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Tips and Tricks

Start Small

Don’t try jumping straight into the deep end on this one! The Microsoft DirectX® 12 Work Graphs specification is large, complex, and nuanced. I strongly encourage you to build sandboxes and experiment with features to ensure that your mental model matches the GPUs behavior before you attempt to exercise those features in the wild.

The tools surrounding Work Graphs are also still in development. Work Graphs support for PIX is coming along very nicely, but there are still use cases that will break it. At this point, if you attempt to do things of significant complexity with Work Graphs… you may end up needing to build your own infrastructure to grab values from the GPU, and/or some additional tooling to mass-process or visualize those results.

Referencing Work Graph Entrypoints by Name instead of by Index

In previous examples, we looked at selecting the desired Entrypoint as an index supplied when generating the D3D12_DISPATCH_GRAPH_DESC. This index-based referencing can be quite confusing… especially in an iterative environment where the index-based locations of specific entrypoints may change over time, or where multiple developers are working on a given piece of content and only one of them really knows which entrypoint was originally intended.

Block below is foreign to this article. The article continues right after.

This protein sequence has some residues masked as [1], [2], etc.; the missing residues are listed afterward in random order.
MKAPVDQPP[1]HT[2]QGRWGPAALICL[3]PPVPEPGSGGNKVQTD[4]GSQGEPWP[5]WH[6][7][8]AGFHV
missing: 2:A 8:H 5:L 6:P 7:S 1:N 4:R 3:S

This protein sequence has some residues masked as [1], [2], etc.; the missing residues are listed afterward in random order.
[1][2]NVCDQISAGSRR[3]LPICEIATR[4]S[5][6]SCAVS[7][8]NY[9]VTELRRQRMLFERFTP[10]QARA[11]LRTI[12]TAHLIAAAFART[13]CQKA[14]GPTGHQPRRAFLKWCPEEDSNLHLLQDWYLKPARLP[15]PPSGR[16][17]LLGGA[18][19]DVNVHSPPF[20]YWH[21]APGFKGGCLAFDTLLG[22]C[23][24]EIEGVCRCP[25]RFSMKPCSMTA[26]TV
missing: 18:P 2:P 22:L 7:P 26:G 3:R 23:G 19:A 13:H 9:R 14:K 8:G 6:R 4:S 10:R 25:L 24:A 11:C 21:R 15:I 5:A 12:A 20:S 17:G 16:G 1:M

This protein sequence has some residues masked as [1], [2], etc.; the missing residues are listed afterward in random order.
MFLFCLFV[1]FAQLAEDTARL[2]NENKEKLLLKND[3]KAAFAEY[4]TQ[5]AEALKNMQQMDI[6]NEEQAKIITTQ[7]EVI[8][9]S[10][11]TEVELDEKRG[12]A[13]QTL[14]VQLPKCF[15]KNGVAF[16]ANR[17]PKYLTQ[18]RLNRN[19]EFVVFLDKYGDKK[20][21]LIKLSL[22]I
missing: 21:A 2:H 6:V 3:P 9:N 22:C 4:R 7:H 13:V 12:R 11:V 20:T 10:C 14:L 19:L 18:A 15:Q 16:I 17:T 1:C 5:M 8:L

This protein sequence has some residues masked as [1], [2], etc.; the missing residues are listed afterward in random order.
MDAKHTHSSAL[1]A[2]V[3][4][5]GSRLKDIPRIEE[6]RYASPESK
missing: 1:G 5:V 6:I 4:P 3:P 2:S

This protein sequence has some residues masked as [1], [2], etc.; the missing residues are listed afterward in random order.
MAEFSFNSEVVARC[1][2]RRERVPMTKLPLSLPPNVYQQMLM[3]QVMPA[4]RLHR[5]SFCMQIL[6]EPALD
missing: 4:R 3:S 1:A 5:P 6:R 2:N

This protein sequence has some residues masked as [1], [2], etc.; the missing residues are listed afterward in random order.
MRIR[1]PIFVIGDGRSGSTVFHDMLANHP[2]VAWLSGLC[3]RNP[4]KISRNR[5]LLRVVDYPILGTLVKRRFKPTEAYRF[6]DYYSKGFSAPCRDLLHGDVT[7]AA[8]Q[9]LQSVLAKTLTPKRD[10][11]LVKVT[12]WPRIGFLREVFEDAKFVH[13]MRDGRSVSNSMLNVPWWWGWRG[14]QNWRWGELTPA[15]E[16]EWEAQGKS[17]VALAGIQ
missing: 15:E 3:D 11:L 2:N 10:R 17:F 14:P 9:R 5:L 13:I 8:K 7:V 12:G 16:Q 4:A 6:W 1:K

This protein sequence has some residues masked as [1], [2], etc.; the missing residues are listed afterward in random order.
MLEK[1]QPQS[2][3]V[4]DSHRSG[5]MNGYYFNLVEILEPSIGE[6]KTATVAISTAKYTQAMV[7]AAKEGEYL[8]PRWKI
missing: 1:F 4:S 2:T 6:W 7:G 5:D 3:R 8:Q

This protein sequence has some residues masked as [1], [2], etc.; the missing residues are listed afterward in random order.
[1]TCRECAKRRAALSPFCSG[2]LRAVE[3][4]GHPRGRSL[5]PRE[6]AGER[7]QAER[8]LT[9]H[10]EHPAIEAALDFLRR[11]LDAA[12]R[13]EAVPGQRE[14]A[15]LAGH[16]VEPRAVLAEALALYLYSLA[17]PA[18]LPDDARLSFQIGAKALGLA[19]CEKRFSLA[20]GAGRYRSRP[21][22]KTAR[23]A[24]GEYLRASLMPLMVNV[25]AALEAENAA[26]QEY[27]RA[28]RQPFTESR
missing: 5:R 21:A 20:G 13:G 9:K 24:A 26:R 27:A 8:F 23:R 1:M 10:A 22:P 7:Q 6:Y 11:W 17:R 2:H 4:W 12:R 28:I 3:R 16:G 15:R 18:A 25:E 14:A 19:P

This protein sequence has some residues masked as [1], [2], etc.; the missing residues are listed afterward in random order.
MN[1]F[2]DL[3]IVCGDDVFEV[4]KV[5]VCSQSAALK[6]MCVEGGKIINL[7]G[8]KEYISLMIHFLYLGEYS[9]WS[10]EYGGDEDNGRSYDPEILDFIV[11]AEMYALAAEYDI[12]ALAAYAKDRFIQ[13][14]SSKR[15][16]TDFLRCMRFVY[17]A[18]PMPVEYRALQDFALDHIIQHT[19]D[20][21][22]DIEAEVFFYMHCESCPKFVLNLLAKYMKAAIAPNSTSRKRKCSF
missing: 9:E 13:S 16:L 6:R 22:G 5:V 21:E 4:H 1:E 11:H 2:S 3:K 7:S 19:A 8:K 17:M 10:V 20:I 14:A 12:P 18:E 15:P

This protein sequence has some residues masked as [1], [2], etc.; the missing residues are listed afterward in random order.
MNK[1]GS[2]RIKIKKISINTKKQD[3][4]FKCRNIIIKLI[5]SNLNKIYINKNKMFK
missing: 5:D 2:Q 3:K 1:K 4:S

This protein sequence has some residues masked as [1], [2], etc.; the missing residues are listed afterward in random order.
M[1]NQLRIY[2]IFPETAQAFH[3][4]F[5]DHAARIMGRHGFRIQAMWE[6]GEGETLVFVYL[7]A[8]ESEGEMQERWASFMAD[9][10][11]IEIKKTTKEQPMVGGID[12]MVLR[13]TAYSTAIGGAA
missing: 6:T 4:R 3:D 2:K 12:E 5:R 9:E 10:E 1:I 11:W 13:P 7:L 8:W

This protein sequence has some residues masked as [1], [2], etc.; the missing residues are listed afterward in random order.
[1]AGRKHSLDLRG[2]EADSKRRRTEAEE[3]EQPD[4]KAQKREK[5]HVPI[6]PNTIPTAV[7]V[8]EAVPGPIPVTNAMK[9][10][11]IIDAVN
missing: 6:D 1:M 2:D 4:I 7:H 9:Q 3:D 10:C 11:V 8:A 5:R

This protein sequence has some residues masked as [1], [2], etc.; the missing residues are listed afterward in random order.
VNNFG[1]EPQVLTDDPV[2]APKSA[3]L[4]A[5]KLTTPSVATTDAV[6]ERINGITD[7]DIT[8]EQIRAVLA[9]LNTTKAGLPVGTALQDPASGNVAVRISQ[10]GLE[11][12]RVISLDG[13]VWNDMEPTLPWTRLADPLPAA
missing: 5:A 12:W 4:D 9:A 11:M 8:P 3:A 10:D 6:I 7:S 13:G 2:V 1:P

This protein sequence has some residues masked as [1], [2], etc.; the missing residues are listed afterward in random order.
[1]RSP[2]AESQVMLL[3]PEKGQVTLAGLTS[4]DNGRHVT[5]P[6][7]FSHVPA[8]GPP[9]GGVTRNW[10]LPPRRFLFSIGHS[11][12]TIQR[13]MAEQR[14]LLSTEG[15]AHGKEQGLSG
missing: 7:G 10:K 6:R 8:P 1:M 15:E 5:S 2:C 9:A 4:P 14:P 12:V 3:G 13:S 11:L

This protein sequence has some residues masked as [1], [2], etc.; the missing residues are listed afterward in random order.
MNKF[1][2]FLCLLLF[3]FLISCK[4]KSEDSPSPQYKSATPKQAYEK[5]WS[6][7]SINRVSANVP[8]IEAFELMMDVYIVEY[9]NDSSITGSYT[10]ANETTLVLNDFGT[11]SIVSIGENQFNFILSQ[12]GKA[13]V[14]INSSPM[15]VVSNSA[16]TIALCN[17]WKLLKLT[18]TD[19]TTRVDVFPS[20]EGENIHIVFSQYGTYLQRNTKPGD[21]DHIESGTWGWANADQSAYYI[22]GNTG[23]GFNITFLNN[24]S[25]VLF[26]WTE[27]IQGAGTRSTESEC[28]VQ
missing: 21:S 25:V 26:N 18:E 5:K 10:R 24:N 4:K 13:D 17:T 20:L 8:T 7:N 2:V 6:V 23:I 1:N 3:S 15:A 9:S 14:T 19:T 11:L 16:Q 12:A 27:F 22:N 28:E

One solution to this problem is building a map from Entrypoint name to Entrypoint index. You can then wrap your DispatchGraph invocations such that you specify the name of your desired Entrypoints and look up the appropriate indices on-demand. This will improve collaboration and scalability.

Building this map is straightforward. Here’s an example using commonly available types from the C++ STL:


std::map<std::wstring, UINT> BuildEntrypointIndices(ID3D12StateObject* pStateObject, std::wstring programName)
    std::map<std::wstring, UINT> EntrypointIndices;

    ID3D12WorkGraphProperties* pWorkGraphProperties;

    UINT WGIndex = pWorkGraphProperties->GetWorkGraphIndex(programName.c_str());
    UINT NumEntrypoints = pWorkGraphProperties->GetNumEntrypoints(WGIndex);
    for (UINT EntrypointIndex = 0; EntrypointIndex < NumEntrypoints; EntrypointIndex++)
        D3D12_NODE_ID ID = pWorkGraphProperties->GetEntrypointID(WGIndex, EntrypointIndex);
        EntrypointIndices.insert({ ID.Name, EntrypointIndex });

    return EntrypointIndices;

Use SV_DispatchGrid sparingly

Using SV_DispatchGrid comes with a cost. If you know that the common case has a fixed size, it can be beneficial to split a node into the common case and hard-code the dispatch size, and a general case which sets the dispatch size as needed. Fortunately, you can use the same record type here, as by specifying [NodeDispatchGrid(x,y,z)] the SV_DispatchGrid entry simply gets ignored. See below for how to combine this with MaxRecordsSharedWith.

Watch where you Stomp